Interview with Etel Adnan

By Rewa Zeinati

“MORE THAN EVER, OUR ARAB WORLD IN PARTICULAR, NEEDS POETRY AND THE ARTS, NEEDS EVERY FORM OF THE AFFIRMATION OF LIFE”- Etel Adnan

Rewa Zeinati: Etel Adnan, you are a multidimensional writer and artist; an author, a novelist, a poet, and a cultural critic. You have written documentaries and operas, short stories and plays and you are a visual artist in different media. You were born in Beirut, Lebanon in 1925. You studied philosophy at the Sorbonne, U.C. Berkeley, and at Harvard. In 1972, you returned to Beirut and worked as cultural editor for two daily newspapers—first for Al Safa, then for L’Orient le Jour. Your novel Sitt Marie-Rose, published in Paris in 1977, won the France-Pays Arabes award and has been translated into ten languages. At least eighteen works have been published in English. They include The Arab Apocalypse (Post-Apollo Press, 1989); Sea and Fog (Nightboat Books, 2012), winner of the Lambda Literary Award for Lesbian Poetry and the California Book Award for Poetry. In 2011, you received Small Press Traffic’s Lifetime Achievement Award. And, in 2014, you were awarded one of France’s highest cultural honors: L’ordre de Chevalier des Arts et Lettres. What drives you on?

Etel Adnan: What drives me on? I really don’t know. Have never been asked such a question ever. I was a turbulent child and remained a restless person. When I enter a house I go immediately to the windows. And I remember when I was about 18 and I had a Russian friend in Beirut (there were many Russian refugees from WWI and their children) and I told her that we were living always projected into the future – a future with no idea or image attached to it – and she agreed with a great melancholy about her. My encounter with poetry came about the same time and age and I thought we were born for reading poetry. Nothing else mattered, of course there were the great French poets such as Rimbaud, Verlaine, Gerard de Nerval, Baudelaire; they really never left me.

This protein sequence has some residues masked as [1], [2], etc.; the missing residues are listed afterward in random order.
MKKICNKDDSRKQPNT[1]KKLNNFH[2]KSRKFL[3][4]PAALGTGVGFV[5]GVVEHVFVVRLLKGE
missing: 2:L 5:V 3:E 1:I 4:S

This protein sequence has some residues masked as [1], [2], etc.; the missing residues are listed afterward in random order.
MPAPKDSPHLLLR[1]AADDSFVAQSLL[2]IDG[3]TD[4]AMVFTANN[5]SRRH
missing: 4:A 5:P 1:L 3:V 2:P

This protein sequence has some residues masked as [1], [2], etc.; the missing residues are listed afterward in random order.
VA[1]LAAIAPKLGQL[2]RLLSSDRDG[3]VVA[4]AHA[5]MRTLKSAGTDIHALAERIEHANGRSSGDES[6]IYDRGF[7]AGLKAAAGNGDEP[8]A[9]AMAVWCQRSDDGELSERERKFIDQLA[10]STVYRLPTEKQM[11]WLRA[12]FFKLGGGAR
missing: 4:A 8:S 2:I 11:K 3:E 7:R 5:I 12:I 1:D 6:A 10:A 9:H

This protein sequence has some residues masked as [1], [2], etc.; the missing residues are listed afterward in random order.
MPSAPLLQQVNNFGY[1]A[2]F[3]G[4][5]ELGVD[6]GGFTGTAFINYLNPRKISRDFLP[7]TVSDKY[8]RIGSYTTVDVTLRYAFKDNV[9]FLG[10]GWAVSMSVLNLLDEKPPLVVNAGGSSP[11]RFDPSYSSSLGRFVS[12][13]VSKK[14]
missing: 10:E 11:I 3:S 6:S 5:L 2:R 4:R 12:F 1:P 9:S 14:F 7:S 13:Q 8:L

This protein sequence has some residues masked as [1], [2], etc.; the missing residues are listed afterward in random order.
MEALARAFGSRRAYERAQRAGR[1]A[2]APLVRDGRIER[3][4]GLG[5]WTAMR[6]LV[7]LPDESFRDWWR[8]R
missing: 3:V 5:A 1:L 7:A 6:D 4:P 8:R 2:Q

What really drives me is the history of our area, the Arab World, and the Islamic World, and mainly because the trouble in them never stops. It’s contemporary History that writes my books.

There are two other major concerns of mine. One is love, the failure in love, due to so many things, and the fact that the first person we really loved haunts forever. There is also my love for Nature, my need for it. So all this can keep me going.

RZ: In solidarity with the Algerian War of Independence (1954-1962), you began to resist the political implications of writing in French and became a painter. In your own words, “painting became a new language and a solution to my dilemma: I didn’t need to write in French anymore; I was going to paint in Arabic.” Then, through your participation in the poets’ movement against the Vietnam War (1959-1975), you began to write poetry in English and became, “an American poet.” What does it mean for you to be self-labeled, or thought of, as an American poet?

EA:- I lived the Algerian war of independence while living in California. I was teaching philosophy, and following the news. It seemed to me then, and I think I was right, that the loss of Algeria was going to be a defeat like the loss of Palestine. Those were the Abdel Nasser years and the dream of Arab unity was a real goal. It remains that it has been a positive model for the Third World, an incredible achievement.

I felt great being an “American poet”, I had a home.

RZ: What makes good art/good writing?

EA: What makes good writing? Many, many things… you can’t tell, in a way. It’s also related to the times we live in. But The “Iliad” is still great writing! There is something that the reader recognizes, the soundness of a rhythm, something convincing, I don’t know. But there is no proof. You do what you can… but there will always be some people that will like it and some that won’t.

RZ: The sun is a central subject in your work. Is it your biggest inspiration? What inspires you?

EA: The sun was a powerful element of my childhood in Beirut. As I was an only child, the world surrounding me was of great importance. The sun particularly, as it is very present over there, and the city had low houses, three floors at most, and I was aware of shadows too… I remember trying to look straight at the sun very often, and my eyes [would] burn and blur, and also in the summer I don’t know how my mother found one of those colonial headgear, all painted white that I saw later in pictures of mostly British people in the colonies and I was then aware that the sun was a very dangerous being and I had to deal with it. So the sun is an omnipresent being in our countries, both beneficial and dangerous. No wonder our ancient gods were led by sun-gods, the pharaohs as well as the Babylonians had as a supreme god, a solar deity.